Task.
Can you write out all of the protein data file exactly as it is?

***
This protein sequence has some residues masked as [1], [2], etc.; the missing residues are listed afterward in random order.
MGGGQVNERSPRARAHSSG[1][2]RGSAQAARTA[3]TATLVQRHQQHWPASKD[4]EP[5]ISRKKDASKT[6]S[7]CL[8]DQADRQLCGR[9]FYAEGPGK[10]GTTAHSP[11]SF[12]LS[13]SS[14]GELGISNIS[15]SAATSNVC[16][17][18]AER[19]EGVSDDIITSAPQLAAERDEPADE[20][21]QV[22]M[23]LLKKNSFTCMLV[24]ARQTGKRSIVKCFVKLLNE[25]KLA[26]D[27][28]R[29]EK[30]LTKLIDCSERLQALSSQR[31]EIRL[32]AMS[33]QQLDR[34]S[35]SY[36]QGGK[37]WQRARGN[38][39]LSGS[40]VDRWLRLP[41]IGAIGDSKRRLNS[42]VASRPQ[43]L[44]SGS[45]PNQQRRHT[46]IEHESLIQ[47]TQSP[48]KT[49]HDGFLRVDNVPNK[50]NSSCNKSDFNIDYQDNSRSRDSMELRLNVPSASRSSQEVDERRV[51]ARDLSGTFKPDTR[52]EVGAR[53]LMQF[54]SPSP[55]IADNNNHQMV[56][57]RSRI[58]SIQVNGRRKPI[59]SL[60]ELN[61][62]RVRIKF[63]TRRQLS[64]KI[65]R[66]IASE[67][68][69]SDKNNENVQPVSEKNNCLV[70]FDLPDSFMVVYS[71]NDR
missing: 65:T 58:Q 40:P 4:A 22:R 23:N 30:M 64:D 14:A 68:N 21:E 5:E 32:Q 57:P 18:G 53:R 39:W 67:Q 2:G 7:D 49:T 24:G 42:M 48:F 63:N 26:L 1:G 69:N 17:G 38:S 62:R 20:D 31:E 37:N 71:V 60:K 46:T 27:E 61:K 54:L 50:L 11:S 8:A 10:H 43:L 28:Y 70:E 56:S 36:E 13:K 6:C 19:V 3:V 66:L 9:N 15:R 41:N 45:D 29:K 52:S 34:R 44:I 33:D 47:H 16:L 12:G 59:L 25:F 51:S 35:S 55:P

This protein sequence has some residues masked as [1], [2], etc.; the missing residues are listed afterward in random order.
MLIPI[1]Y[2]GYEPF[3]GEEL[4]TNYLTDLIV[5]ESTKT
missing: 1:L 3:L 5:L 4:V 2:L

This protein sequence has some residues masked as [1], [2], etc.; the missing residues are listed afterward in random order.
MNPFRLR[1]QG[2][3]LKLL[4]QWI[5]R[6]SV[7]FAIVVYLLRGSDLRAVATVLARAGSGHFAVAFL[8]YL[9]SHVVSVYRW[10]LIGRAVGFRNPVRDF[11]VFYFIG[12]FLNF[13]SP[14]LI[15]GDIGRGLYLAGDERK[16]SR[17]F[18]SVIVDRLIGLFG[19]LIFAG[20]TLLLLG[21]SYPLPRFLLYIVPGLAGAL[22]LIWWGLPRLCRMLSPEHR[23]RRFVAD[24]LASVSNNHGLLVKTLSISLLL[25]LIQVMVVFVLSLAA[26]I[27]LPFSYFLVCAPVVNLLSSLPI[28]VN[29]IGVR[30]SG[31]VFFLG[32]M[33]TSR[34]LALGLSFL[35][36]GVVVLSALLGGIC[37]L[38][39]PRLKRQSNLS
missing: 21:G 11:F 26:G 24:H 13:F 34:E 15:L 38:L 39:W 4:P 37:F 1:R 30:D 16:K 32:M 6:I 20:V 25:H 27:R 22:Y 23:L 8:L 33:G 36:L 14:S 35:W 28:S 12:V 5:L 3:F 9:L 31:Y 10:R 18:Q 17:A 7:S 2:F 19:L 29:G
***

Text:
This protein sequence has some residues masked as [1], [2], etc.; the missing residues are listed afterward in random order.
MGGGQVNERSPRARAHSSG[1][2]RGSAQAARTA[3]TATLVQRHQQHWPASKD[4]EP[5]ISRKKDASKT[6]S[7]CL[8]DQADRQLCGR[9]FYAEGPGK[10]GTTAHSP[11]SF[12]LS[13]SS[14]GELGISNIS[15]SAATSNVC[16][17][18]AER[19]EGVSDDIITSAPQLAAERDEPADE[20][21]QV[22]M[23]LLKKNSFTCMLV[24]ARQTGKRSIVKCFVKLLNE[25]KLA[26]D[27][28]R[29]EK[30]LTKLIDCSERLQALSSQR[31]EIRL[32]AMS[33]QQLDR[34]S[35]SY[36]QGGK[37]WQRARGN[38][39]LSGS[40]VDRWLRLP[41]IGAIGDSKRRLNS[42]VASRPQ[43]L[44]SGS[45]PNQQRRHT[46]IEHESLIQ[47]TQSP[48]KT[49]HDGFLRVDNVPNK[50]NSSCNKSDFNIDYQDNSRSRDSMELRLNVPSASRSSQEVDERRV[51]ARDLSGTFKPDTR[52]EVGAR[53]LMQF[54]SPSP[55]IADNNNHQMV[56][57]RSRI[58]SIQVNGRRKPI[59]SL[60]ELN[61][62]RVRIKF[63]TRRQLS[64]KI[65]R[66]IASE[67][68][69]SDKNNENVQPVSEKNNCLV[70]FDLPDSFMVVYS[71]NDR
missing: 65:T 58:Q 40:P 4:A 22:R 23:N 30:M 64:D 14:A 68:N 21:E 5:E 32:Q 57:P 18:G 53:R 39:W 67:Q 2:G 7:D 49:T 24:G 42:M 48:F 63:N 26:L 1:G 69:N 17:G 38:S 62:R 20:D 31:E 37:N 71:V 60:K 46:T 27:E 61:K 54:L 50:L 11:S 8:A 10:H 43:L 28:Y 70:E 56:S 36:E 13:K 6:C 19:V 3:V 66:L 9:N 15:R 41:N 45:D 29:K 52:S 34:R 44:I 33:D 47:H 16:L 12:G 59:L 25:F 51:S 35:S 55:P

This protein sequence has some residues masked as [1], [2], etc.; the missing residues are listed afterward in random order.
MLIPI[1]Y[2]GYEPF[3]GEEL[4]TNYLTDLIV[5]ESTKT
missing: 1:L 3:L 5:L 4:V 2:L

This protein sequence has some residues masked as [1], [2], etc.; the missing residues are listed afterward in random order.
MNPFRLR[1]QG[2][3]LKLL[4]QWI[5]R[6]SV[7]FAIVVYLLRGSDLRAVATVLARAGSGHFAVAFL[8]YL[9]SHVVSVYRW[10]LIGRAVGFRNPVRDF[11]VFYFIG[12]FLNF[13]SP[14]LI[15]GDIGRGLYLAGDERK[16]SR[17]F[18]SVIVDRLIGLFG[19]LIFAG[20]TLLLLG[21]SYPLPRFLLYIVPGLAGAL[22]LIWWGLPRLCRMLSPEHR[23]RRFVAD[24]LASVSNNHGLLVKTLSISLLL[25]LIQVMVVFVLSLAA[26]I[27]LPFSYFLVCAPVVNLLSSLPI[28]VN[29]IGVR[30]SG[31]VFFLG[32]M[33]TSR[34]LALGLSFL[35][36]GVVVLSALLGGIC[37]L[38][39]PRLKRQSNLS
missing: 21:G 11:F 26:G 24:H 13:F 34:E 15:L 38:L 39:W 4:P 37:F 1:R 30:D 16:K 32:M 6:I 20:V 25:H 27:R 22:Y 23:L 8:L 33:G 36:L 14:S 35:W 28:S 12:V 5:L 3:F 9:L 31:Y 10:R 18:Q 17:A 7:S 2:F 19:L 29:G